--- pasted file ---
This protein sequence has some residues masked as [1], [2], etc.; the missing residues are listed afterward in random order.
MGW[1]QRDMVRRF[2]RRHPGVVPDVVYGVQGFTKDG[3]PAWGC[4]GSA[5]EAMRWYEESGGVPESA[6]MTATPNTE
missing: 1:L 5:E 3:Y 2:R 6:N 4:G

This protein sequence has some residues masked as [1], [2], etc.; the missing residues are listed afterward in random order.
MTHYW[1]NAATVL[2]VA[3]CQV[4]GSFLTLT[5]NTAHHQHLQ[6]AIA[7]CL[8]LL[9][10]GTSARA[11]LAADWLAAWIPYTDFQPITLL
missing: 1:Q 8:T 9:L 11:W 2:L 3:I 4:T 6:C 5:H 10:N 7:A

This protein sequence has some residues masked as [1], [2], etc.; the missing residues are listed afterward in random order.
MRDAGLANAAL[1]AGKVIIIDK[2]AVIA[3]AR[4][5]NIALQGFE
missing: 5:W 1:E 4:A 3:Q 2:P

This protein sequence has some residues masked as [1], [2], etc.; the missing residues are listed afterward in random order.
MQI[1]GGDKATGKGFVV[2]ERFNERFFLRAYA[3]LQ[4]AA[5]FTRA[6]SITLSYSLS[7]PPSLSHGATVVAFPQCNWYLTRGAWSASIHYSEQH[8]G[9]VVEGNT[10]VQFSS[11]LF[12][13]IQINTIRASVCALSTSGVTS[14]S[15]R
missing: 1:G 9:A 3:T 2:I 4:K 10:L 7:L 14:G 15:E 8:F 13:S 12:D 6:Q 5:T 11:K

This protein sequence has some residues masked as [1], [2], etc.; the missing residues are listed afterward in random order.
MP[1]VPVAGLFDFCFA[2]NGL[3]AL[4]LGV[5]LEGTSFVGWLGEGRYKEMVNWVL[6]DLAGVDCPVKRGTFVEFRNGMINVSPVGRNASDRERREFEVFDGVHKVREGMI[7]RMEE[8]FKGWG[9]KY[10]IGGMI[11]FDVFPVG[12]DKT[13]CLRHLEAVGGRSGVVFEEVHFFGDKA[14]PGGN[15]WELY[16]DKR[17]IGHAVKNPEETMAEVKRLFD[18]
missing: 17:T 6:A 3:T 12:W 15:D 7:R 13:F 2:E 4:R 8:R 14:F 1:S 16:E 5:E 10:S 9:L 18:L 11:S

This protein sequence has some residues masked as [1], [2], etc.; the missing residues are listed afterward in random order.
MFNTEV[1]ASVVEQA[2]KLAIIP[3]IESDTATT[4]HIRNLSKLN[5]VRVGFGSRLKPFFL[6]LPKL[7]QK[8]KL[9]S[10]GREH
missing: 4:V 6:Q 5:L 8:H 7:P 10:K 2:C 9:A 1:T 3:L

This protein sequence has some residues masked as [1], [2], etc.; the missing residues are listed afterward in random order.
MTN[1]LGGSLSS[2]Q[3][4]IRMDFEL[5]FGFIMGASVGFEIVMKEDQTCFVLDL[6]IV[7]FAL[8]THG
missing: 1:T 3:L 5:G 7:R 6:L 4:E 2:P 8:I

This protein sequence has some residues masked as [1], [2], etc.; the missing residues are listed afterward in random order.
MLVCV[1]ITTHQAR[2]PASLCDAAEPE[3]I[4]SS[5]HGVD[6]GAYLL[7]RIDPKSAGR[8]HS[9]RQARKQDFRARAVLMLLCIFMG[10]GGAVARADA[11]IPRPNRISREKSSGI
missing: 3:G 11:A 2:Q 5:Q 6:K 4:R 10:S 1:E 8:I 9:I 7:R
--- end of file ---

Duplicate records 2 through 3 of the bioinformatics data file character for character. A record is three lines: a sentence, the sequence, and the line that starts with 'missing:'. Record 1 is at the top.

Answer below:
This protein sequence has some residues masked as [1], [2], etc.; the missing residues are listed afterward in random order.
MTHYW[1]NAATVL[2]VA[3]CQV[4]GSFLTLT[5]NTAHHQHLQ[6]AIA[7]CL[8]LL[9][10]GTSARA[11]LAADWLAAWIPYTDFQPITLL
missing: 1:Q 8:T 9:L 11:W 2:L 3:I 4:T 6:C 5:H 10:N 7:A

This protein sequence has some residues masked as [1], [2], etc.; the missing residues are listed afterward in random order.
MRDAGLANAAL[1]AGKVIIIDK[2]AVIA[3]AR[4][5]NIALQGFE
missing: 5:W 1:E 4:A 3:Q 2:P